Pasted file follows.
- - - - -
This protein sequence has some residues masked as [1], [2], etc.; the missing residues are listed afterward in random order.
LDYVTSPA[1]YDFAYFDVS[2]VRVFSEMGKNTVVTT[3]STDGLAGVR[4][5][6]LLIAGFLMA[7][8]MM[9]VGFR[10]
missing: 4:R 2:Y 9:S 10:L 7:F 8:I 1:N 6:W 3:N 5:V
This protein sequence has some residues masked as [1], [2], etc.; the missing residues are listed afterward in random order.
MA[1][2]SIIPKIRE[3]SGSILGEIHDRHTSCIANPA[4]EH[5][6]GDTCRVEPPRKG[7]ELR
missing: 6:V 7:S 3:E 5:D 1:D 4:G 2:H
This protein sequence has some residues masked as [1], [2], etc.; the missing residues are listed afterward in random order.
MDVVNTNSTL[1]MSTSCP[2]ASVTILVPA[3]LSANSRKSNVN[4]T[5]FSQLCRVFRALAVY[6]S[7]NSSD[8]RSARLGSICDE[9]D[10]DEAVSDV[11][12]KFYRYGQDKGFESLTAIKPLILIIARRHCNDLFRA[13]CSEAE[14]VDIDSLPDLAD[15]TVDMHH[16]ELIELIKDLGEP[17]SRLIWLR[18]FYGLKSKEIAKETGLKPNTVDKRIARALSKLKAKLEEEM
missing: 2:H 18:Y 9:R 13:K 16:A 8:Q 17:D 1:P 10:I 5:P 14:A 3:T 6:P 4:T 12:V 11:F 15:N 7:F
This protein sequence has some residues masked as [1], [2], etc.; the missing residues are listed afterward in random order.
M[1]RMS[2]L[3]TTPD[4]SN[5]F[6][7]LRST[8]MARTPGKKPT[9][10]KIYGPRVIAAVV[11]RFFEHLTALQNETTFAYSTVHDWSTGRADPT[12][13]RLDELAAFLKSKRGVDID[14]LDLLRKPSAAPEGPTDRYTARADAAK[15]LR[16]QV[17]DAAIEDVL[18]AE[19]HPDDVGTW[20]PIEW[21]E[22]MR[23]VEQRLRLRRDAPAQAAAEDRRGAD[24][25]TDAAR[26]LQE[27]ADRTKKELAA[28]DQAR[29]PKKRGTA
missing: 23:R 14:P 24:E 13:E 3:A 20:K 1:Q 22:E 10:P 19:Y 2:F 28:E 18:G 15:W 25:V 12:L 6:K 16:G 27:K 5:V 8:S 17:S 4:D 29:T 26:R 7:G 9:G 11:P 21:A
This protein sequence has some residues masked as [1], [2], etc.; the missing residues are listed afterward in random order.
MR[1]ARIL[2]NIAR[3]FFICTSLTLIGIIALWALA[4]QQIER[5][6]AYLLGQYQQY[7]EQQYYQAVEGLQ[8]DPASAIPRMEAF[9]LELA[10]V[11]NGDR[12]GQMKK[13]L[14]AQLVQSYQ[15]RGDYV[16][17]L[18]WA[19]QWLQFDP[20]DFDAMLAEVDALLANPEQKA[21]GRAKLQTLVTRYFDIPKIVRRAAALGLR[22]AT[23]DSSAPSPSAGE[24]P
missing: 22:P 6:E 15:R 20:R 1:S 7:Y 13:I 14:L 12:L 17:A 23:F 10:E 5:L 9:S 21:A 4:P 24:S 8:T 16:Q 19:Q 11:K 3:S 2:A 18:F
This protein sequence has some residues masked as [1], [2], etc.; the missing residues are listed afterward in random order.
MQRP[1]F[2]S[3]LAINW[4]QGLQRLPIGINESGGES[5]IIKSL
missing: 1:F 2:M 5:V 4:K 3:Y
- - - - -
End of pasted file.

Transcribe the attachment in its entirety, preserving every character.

This protein sequence has some residues masked as [1], [2], etc.; the missing residues are listed afterward in random order.
LDYVTSPA[1]YDFAYFDVS[2]VRVFSEMGKNTVVTT[3]STDGLAGVR[4][5][6]LLIAGFLMA[7][8]MM[9]VGFR[10]
missing: 4:R 2:Y 9:S 10:L 7:F 8:I 1:N 6:W 3:N 5:V
This protein sequence has some residues masked as [1], [2], etc.; the missing residues are listed afterward in random order.
MA[1][2]SIIPKIRE[3]SGSILGEIHDRHTSCIANPA[4]EH[5][6]GDTCRVEPPRKG[7]ELR
missing: 6:V 7:S 3:E 5:D 1:D 4:G 2:H
This protein sequence has some residues masked as [1], [2], etc.; the missing residues are listed afterward in random order.
MDVVNTNSTL[1]MSTSCP[2]ASVTILVPA[3]LSANSRKSNVN[4]T[5]FSQLCRVFRALAVY[6]S[7]NSSD[8]RSARLGSICDE[9]D[10]DEAVSDV[11][12]KFYRYGQDKGFESLTAIKPLILIIARRHCNDLFRA[13]CSEAE[14]VDIDSLPDLAD[15]TVDMHH[16]ELIELIKDLGEP[17]SRLIWLR[18]FYGLKSKEIAKETGLKPNTVDKRIARALSKLKAKLEEEM
missing: 2:H 18:Y 9:R 13:K 16:A 8:Q 17:D 1:P 10:I 5:P 14:A 3:T 6:P 4:T 12:V 11:F 15:N 7:F
This protein sequence has some residues masked as [1], [2], etc.; the missing residues are listed afterward in random order.
M[1]RMS[2]L[3]TTPD[4]SN[5]F[6][7]LRST[8]MARTPGKKPT[9][10]KIYGPRVIAAVV[11]RFFEHLTALQNETTFAYSTVHDWSTGRADPT[12][13]RLDELAAFLKSKRGVDID[14]LDLLRKPSAAPEGPTDRYTARADAAK[15]LR[16]QV[17]DAAIEDVL[18]AE[19]HPDDVGTW[20]PIEW[21]E[22]MR[23]VEQRLRLRRDAPAQAAAEDRRGAD[24][25]TDAAR[26]LQE[27]ADRTKKELAA[28]DQAR[29]PKKRGTA
missing: 23:R 14:P 24:E 13:E 3:A 20:K 1:Q 22:E 10:P 19:Y 2:F 28:E 18:G 15:W 25:V 12:L 6:K 16:G 27:K 5:V 8:S 17:S 4:D 29:T 26:R 7:G 9:G 11:P 21:A
This protein sequence has some residues masked as [1], [2], etc.; the missing residues are listed afterward in random order.
MR[1]ARIL[2]NIAR[3]FFICTSLTLIGIIALWALA[4]QQIER[5][6]AYLLGQYQQY[7]EQQYYQAVEGLQ[8]DPASAIPRMEAF[9]LELA[10]V[11]NGDR[12]GQMKK[13]L[14]AQLVQSYQ[15]RGDYV[16][17]L[18]WA[19]QWLQFDP[20]DFDAMLAEVDALLANPEQKA[21]GRAKLQTLVTRYFDIPKIVRRAAALGLR[22]AT[23]DSSAPSPSAGE[24]P
missing: 22:P 6:E 15:R 20:R 1:S 7:Y 13:I 14:L 12:L 17:A 23:F 10:E 5:L 9:S 21:A 4:P 24:S 8:T 16:Q 19:Q 11:K 3:S 2:A 18:F
This protein sequence has some residues masked as [1], [2], etc.; the missing residues are listed afterward in random order.
MQRP[1]F[2]S[3]LAINW[4]QGLQRLPIGINESGGES[5]IIKSL
missing: 1:F 2:M 5:V 4:K 3:Y